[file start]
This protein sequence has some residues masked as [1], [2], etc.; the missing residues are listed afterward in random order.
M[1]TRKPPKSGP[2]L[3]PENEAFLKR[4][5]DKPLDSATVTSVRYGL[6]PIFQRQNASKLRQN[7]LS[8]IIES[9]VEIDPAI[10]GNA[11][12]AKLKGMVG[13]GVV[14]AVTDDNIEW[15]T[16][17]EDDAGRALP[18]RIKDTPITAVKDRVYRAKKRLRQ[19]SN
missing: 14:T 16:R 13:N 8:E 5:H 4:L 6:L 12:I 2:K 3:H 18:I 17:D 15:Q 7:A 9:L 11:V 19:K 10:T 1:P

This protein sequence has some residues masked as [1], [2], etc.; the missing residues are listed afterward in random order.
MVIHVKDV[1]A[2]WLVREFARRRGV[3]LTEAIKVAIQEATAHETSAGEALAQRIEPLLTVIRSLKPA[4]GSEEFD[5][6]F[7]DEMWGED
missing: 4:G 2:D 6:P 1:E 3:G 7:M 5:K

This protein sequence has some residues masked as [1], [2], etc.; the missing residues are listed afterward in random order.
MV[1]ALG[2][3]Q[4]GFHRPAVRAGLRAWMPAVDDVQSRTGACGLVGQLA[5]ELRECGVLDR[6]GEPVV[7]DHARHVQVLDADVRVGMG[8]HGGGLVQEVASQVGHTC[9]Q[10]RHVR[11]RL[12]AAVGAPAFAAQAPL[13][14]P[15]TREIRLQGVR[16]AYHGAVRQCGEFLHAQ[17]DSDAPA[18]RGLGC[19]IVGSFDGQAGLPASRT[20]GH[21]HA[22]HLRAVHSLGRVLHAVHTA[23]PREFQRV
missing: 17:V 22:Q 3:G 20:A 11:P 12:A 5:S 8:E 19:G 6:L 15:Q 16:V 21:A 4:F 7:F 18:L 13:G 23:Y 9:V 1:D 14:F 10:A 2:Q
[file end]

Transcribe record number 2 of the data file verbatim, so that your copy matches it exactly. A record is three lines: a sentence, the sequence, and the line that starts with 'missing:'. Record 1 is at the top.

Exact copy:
This protein sequence has some residues masked as [1], [2], etc.; the missing residues are listed afterward in random order.
MVIHVKDV[1]A[2]WLVREFARRRGV[3]LTEAIKVAIQEATAHETSAGEALAQRIEPLLTVIRSLKPA[4]GSEEFD[5][6]F[7]DEMWGED
missing: 4:G 2:D 6:P 1:E 3:G 7:M 5:K